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Keeping things agreeable

A Shareholders’ Agreement is an essential element at the start of any new venture. Paul Reader discusses the key things to consider when drafting the agreement – and when to review your arrangements.

“A shareholder’s right to be appointed as a board director can be preserved by the Shareholders’ Agreement, meaning that a business owner will always be present when key issues are discussed.”

What is it?

A Shareholders’ Agreement is a contract between the shareholders of a company, setting out how they will regulate business between themselves. Legally enforceable and requiring all parties to be compliant, it’s often easier to implement at the start of the company’s journey rather than later on as the business progresses.

It’s worth noting that the binding agreement is between the company shareholders, not the directors, although it’s often the case that their role spans both titles.

What does it cover?

The Agreement usually lays out all areas that require the consent of the shareholders, ensuring that minority interests are protected, and that fundamental business decisions are made with everyone’s consent. These usually include:

  • Selling the business, or any part thereof
  • Entering into any contract or transaction outside of the usual course of the business
  • Borrowing or raising money
  • Incurring capital expenditure over a certain limit
  • Holding any meeting of shareholders without the appropriate representatives
  • Altering any rights or restrictions attached to any class of shares in its capital
  • Changing the nature of its business
  • Removing or appointing any directors
  • Issuing additional shares.

A shareholder’s right to be appointed as a board director can also be preserved by the Shareholders’ Agreement, meaning that a business owner will always be present when key issues are discussed. To protect important business information, Agreements can also include restrictions around a shareholder’s employment – both while they work for the company, and also after they leave. Details relating to the sale of the business also belong in the Agreement.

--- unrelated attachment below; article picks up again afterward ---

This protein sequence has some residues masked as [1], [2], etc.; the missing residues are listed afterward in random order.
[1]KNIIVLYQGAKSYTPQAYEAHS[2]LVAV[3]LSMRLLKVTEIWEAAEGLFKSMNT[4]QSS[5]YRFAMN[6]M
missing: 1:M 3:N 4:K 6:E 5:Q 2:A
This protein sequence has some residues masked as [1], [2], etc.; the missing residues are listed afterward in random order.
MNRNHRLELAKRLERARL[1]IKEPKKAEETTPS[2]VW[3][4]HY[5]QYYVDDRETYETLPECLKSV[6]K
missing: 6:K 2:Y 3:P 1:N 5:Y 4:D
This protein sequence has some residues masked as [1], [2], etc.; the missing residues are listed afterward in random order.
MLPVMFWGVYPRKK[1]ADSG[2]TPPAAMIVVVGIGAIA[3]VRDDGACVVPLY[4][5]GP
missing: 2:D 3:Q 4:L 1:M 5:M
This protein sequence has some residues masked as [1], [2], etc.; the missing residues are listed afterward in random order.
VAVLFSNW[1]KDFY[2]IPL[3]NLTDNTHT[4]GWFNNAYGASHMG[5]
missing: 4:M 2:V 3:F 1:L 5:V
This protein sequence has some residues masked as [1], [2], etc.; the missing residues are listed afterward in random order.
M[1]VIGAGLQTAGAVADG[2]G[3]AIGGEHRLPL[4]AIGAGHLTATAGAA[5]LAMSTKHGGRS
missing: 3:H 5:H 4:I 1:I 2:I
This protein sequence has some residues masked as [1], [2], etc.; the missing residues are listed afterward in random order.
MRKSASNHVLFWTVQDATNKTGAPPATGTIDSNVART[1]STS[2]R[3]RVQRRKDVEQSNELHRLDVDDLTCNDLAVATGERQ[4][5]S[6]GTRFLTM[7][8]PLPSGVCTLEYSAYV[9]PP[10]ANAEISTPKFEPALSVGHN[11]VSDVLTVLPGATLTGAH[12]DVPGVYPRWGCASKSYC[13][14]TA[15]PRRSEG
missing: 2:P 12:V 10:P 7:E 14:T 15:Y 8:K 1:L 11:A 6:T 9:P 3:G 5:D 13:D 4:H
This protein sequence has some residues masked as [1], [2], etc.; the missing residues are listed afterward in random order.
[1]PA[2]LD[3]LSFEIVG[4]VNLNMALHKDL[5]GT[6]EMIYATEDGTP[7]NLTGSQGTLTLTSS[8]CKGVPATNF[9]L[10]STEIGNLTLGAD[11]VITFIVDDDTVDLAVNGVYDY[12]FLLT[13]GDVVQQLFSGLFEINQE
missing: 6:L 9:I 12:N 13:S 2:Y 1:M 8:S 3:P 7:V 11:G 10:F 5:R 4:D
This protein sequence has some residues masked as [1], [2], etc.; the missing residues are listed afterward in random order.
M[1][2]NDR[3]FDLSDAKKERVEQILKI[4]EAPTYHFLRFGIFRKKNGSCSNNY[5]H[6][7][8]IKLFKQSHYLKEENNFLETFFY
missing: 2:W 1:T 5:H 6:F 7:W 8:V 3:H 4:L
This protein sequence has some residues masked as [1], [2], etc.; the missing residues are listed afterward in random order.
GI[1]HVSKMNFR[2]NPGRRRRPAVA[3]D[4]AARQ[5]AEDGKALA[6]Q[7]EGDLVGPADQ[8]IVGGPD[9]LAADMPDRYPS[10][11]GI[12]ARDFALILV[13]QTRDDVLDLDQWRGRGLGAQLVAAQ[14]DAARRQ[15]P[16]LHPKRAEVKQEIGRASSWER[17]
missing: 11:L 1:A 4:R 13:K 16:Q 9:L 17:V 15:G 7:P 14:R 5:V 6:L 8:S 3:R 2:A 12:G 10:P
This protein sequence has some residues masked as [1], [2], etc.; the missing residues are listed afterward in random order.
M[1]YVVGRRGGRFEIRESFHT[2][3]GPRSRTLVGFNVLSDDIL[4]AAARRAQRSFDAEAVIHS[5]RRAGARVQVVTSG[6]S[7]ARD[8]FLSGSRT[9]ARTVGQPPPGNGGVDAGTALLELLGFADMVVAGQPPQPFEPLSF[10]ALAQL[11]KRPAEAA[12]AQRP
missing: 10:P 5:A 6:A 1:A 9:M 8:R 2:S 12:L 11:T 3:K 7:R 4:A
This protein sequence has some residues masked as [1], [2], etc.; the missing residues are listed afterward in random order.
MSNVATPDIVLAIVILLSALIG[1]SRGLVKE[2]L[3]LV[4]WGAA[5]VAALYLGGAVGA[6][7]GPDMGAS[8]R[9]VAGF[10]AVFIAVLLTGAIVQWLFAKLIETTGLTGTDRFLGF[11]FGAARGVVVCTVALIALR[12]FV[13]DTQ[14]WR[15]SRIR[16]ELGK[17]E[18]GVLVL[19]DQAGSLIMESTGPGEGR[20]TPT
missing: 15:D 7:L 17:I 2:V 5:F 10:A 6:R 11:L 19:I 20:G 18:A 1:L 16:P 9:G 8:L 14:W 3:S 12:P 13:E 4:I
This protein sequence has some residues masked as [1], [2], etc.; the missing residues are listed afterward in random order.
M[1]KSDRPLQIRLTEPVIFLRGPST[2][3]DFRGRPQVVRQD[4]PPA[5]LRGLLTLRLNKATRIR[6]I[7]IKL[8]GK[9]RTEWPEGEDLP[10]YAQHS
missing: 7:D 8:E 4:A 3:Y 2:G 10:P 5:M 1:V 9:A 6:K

Buying and selling shares

If a company shareholder wants to sell their shares, the Agreement will usually give the remaining shareholders a pre-emptive right to buy them, either at a price offered by the leaving party, or as determined by an expert (usually an accountant). This prevents an unwanted third party obtaining a stake in the business.

The Agreement can provide that in certain circumstances the Shareholders are required to offer the sale of their shares to others named in the Agreement. For example, in the event that:

  • The shareholder goes bankrupt
  • A charge is granted over the shares of that shareholder
  • A shareholder materially breaches the Shareholders’ Agreement or fails to remedy non-material breaches
  • The shareholder is no longer an employee of the Company.

Again, this helps to prevent a third party from taking a share in the business, at the same time preventing errant shareholders from profiting from it.

‘Til death do us part’

Perhaps one of the most important provisions in a Shareholders’ Agreement is what happens in the event of a shareholder’s death. Usually, their holdings will pass under a Shareholders Will – potentially giving a family member an interest in the company which may not be agreeable to the remaining Shareholders or the beneficiary who may want to realise the capital value of the shareholding. One way to deal with this is to put a cross option in the Agreement – meaning that the deceased’s estate can be forced to sell the shares back to the remaining shareholders or the beneficiaries can demand that the company or the shareholders buy back the shares that were left to them under the Will.

To keep things running smoothly, it’s important that agreements are reviewed on a regular basis. It’s also good to re-visit it at key points – such as when a new shareholder is appointed, or when a change of business is being considered.

Managing disputes

Disagreements between shareholders can happen – which is why the  Agreement should detail how to deal with them. In the absence of an agreement, the only way to resolve a deadlock situation is by applying to the court for a winding up of the company. This is often not in anyone’s best interests and can be drawn out and costly. Usually, the Agreement will set out a way of resolving disputes either by mediation or expert decision. Or, in the event of an irrevocable breakdown of relationships, it can include a procedure to determine which of the shareholders can purchase the shares of the disputing parties.

In short:

  • A Shareholders’ Agreement can ensure that important business decisions are made with the consent of all named parties
  • The Shareholders are often given a preemptive right to purchase shares from a leaving party
  • In the event of death, provision can be made so that the correct people retain control of the business
  • Disputes can be managed by means of pre-arranged mediation or expert decision.